Cambodia's film industry rebounds, but it's schlock vs. art

Cambodia's film industry rebounds, but it's schlock vs. art
PHNOM PENH, Cambodia (AP) - When Cambodia recently staged a national
film festival, serious drama was in gruesomely short supply: almost
half the entries were low-budget horror flicks.

It wasn't always thus.

In the 1960s, now-retired King Norodom Sihanouk was not only the patron
of a Cambodian film industry; he was one of its most active
practitioners. He wrote, directed and even acted in his own high-minded
if formulaic romances and tragedies.

More than 300 Cambodian films were made during that vibrant era, some
well-received in other Asian countries.

But when the communist, puritanical Khmer Rouge regime came to power in
the mid-1970s it banned all kinds of entertainment and smashed cameras
and film-making equipment.

As the country's spirit began to recover from the Khmer Rouge era, and
economic revival took hold in the early 1990s, the industry began to
rebound. More than 100 production houses sprang up, mostly using video
equipment to churn out movies on a shoestring.

But most of them collapsed because of their amateurism, and the
industry is still struggling to recover its former glory.

These days, about five movie making companies have the expertise and
strong finances to succeed, said Chheng Sovanna, head of the Culture
Ministry's movie production office.

"Most of them are accidental producers, who just spent US$3,000 (2,560)
on a camera, bought some tapes, turned on the light and started
shooting," said Chheng Sovanna, himself a director who graduated from
Russia's State Institute of Cinematography. "We don't understand the
way they make movies."

And the filmmakers lean more toward anarchy than artistry on screen.

At the recent festival, a typical movie featured a female vampire
baring her canine teeth in a grin as she looked for prey. In "Nieng
Arp," or "Lady Vampire," a flying female head with internal organs
dangling beneath it chased a terrified couple in the dark.

Nine of the festival's 22 entries were in a similar vein.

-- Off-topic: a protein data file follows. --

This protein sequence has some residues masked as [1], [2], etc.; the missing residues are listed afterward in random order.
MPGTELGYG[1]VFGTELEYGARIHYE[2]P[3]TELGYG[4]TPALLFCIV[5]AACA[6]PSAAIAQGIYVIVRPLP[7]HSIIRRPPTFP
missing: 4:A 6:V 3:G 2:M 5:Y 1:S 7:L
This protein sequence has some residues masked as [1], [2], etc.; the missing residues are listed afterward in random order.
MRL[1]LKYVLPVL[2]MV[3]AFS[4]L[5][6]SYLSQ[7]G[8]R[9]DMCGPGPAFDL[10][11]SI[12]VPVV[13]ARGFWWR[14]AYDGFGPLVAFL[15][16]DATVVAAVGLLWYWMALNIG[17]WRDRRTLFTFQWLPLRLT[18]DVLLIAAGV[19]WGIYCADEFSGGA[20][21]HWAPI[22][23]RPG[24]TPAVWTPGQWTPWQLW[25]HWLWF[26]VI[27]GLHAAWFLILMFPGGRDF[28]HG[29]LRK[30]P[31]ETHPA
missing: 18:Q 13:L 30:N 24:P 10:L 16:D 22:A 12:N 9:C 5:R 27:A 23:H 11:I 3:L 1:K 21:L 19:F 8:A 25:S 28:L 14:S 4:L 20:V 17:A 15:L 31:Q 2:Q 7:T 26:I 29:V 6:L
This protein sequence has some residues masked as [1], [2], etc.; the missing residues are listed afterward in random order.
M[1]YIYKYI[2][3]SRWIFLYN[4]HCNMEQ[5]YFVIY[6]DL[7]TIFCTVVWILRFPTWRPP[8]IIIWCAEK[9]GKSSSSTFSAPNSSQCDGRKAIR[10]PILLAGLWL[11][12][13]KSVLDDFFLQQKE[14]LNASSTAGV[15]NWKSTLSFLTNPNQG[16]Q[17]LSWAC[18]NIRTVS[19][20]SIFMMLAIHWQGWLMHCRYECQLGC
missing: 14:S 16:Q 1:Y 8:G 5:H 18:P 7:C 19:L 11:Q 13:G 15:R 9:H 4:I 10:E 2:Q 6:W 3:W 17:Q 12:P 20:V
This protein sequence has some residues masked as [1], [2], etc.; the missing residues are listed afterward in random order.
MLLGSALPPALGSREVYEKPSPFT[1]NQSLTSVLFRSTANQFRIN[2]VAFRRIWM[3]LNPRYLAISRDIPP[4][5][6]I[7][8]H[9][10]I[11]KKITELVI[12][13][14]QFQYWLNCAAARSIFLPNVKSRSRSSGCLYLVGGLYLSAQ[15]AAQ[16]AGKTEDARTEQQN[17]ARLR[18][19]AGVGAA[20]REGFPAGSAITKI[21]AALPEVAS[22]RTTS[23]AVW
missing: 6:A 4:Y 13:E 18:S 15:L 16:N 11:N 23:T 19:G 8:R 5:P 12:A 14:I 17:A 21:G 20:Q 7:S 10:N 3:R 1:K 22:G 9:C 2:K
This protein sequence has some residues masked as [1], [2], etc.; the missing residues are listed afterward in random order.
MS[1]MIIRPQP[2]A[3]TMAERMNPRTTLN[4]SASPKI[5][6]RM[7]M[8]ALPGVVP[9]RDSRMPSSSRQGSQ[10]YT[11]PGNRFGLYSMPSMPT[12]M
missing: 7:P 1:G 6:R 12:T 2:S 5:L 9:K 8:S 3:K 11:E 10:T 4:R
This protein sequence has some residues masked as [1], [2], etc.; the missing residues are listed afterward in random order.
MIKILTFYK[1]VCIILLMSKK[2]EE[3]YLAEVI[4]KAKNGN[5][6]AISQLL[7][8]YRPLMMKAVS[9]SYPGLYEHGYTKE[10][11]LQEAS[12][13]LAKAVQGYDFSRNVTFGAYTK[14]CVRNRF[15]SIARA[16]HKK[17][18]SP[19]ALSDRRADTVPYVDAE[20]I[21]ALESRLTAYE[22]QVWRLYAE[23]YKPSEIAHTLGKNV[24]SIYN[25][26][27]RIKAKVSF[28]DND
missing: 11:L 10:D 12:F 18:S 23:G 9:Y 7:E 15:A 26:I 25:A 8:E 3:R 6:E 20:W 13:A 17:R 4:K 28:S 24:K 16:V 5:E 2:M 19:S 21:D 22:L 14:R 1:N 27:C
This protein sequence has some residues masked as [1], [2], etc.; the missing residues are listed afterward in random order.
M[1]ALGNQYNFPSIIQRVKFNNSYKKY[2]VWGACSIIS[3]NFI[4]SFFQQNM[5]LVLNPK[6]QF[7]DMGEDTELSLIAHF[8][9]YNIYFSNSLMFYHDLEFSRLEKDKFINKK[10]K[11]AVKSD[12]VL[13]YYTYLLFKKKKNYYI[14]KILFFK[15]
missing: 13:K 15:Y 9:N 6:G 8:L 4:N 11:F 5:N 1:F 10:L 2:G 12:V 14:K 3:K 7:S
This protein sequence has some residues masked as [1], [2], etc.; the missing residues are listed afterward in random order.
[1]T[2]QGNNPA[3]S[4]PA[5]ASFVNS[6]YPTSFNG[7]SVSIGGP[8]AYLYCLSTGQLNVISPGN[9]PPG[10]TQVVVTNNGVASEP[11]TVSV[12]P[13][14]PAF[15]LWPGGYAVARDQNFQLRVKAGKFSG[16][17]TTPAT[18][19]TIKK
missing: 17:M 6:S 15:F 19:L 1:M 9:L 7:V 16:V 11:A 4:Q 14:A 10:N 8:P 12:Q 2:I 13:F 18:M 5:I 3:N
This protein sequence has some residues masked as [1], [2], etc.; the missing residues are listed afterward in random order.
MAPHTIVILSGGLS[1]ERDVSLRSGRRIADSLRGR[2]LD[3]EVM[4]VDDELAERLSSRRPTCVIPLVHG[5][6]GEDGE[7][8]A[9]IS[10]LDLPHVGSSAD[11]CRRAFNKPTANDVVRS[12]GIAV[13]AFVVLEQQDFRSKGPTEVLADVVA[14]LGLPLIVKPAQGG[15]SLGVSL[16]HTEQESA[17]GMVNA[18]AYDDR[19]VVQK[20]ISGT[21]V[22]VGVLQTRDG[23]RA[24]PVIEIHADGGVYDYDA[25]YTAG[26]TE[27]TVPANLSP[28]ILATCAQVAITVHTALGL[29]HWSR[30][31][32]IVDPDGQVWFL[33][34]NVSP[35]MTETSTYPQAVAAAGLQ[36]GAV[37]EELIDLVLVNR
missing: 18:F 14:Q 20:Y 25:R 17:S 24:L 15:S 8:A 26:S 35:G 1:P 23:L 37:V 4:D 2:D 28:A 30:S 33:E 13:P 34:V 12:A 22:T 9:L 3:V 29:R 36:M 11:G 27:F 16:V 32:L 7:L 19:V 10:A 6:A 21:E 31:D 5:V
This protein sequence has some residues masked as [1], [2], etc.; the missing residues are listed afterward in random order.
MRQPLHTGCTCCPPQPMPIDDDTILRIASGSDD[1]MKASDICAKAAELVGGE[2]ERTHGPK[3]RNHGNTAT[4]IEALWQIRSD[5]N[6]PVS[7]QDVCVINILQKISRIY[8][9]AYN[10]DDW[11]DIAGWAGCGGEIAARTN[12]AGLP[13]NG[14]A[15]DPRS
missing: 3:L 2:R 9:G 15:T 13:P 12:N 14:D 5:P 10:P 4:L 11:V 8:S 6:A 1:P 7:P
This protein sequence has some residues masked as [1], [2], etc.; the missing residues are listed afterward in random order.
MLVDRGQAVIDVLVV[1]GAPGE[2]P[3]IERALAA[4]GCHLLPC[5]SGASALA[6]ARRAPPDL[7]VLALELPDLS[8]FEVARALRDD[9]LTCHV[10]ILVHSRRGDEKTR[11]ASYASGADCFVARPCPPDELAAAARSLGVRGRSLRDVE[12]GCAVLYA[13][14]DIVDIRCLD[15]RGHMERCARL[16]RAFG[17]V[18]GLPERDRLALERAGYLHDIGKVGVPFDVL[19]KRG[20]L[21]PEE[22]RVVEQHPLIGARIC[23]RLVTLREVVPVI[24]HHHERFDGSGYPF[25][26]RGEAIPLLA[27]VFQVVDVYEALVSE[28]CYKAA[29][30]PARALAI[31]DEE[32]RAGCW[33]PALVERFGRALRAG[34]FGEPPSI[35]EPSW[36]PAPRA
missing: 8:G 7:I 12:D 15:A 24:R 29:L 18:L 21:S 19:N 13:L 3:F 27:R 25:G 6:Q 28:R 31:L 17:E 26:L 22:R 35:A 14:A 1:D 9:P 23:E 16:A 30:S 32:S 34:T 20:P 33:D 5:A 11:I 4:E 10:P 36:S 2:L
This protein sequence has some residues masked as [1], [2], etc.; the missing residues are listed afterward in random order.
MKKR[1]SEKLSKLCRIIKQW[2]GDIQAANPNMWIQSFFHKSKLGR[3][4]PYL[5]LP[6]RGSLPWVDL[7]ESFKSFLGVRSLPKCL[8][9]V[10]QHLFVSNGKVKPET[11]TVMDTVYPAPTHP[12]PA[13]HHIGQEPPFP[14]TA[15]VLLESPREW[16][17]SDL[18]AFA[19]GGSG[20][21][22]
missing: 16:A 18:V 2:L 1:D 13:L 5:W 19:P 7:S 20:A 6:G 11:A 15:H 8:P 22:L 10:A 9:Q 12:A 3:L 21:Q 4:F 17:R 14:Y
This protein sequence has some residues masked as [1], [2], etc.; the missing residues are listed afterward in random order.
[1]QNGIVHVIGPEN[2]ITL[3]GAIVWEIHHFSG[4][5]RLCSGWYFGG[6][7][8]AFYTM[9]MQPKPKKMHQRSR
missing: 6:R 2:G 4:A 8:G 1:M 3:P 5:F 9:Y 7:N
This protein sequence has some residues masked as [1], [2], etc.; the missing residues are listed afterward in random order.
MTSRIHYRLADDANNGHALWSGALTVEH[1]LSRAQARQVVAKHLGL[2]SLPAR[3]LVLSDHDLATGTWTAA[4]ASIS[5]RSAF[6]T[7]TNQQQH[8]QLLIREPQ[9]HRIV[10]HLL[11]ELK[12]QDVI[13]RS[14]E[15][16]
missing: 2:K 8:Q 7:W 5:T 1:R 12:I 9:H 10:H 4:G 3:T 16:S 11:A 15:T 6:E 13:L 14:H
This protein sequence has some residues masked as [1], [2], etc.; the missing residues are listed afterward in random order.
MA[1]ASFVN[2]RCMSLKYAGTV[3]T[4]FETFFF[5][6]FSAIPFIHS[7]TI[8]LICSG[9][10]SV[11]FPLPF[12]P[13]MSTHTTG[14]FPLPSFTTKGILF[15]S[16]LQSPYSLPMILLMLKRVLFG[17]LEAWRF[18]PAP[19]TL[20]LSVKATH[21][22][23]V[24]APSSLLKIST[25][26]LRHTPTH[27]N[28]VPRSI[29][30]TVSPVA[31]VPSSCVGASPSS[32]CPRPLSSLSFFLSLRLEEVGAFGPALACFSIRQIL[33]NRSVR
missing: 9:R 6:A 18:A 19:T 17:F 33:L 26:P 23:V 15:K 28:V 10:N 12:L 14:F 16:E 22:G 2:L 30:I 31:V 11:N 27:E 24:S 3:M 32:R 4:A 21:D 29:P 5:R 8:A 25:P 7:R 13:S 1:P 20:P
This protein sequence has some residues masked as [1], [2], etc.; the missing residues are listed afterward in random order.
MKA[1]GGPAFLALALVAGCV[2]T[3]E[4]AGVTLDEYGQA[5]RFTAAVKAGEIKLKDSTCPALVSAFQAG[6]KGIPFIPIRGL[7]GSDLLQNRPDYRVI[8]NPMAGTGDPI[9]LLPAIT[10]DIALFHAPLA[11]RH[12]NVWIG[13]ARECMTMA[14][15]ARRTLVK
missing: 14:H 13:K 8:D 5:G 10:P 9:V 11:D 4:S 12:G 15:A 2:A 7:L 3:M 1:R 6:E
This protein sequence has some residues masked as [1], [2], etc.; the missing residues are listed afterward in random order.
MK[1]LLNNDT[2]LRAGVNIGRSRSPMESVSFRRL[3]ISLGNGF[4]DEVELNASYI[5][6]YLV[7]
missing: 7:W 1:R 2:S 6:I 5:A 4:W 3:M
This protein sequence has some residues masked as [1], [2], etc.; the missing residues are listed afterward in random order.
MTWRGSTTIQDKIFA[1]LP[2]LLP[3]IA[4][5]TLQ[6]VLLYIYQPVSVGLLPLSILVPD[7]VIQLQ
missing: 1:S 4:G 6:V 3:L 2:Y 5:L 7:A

"We make movies to suit the domestic market and the demand of our
youths," said Korm Chanthy, the manager of FCI Productions, which made
"Nieng Arp."

"They like to watch horror movies because they make them feel excited,
thrilled and terrified," he said.

The government wasn't impressed. The filmmakers "injected too much
hallucination and superstition" into their work, complained Culture
Minister Prince Sisowath Panara Sirivuth.

"Their understanding of moviemaking is that it's just business," he
said. "And they have this misperception that, without training, they
can still make movies."

The government has touted the idea of establishing a film school, but
in a country so poor and reliant on foreign aid as Cambodia the idea is
unlikely to get off the ground anytime soon.

Korm Chanthy, 42, used to import medicine for the Health Ministry until
five years ago, when he began writing scripts and directing movies on
video after receiving some training in neighboring Thailand.

His small studio on the second floor of his Phnom Penh home -
accessible by climbing a steep and narrow metal staircase from a beauty
parlor on the ground floor - uses a mix of computer equipment for
editing chores.

Another producer, 29-year-old Heng Tola, was looking to diversify his
computer business when he founded Campro three years ago with several

Making a movie takes Campro about three months and costs an average of
US$30,000 (25,600), including about US$1,000 (853) for the lead actor,
he said.

Despite the current taste for horror movies, Heng Tola believes a more
serious trend is emerging, prompted in part by the resentment many
Cambodians feel about its colonial past and toward domineering
neighbors such as Thailand and Vietnam.

One of the festival entries was a nationalistic epic about a peasant
protest against high tax imposed by Cambodia's colonial rulers, the

"The Cambodian movie is being reborn after a long absence. Its
existence has been up and down, and the question now is how we can make
it really stand," Heng Tola said.

The best movie trophy went to "The Crocodile" - a tale of the heroism
of a man who killed the beast responsible for the deaths of several
people in his village.

It starred Cambodian pop singer Preap Sovath and cost more than
US$100,000 (85,338), making it perhaps the most expensive Cambodian
production ever, said Eng Chhay Ngoun, whose Hang Meas Video Co. made

More than 100,000 people flocked to theaters in Phnom Pehn for its one
month season in October.

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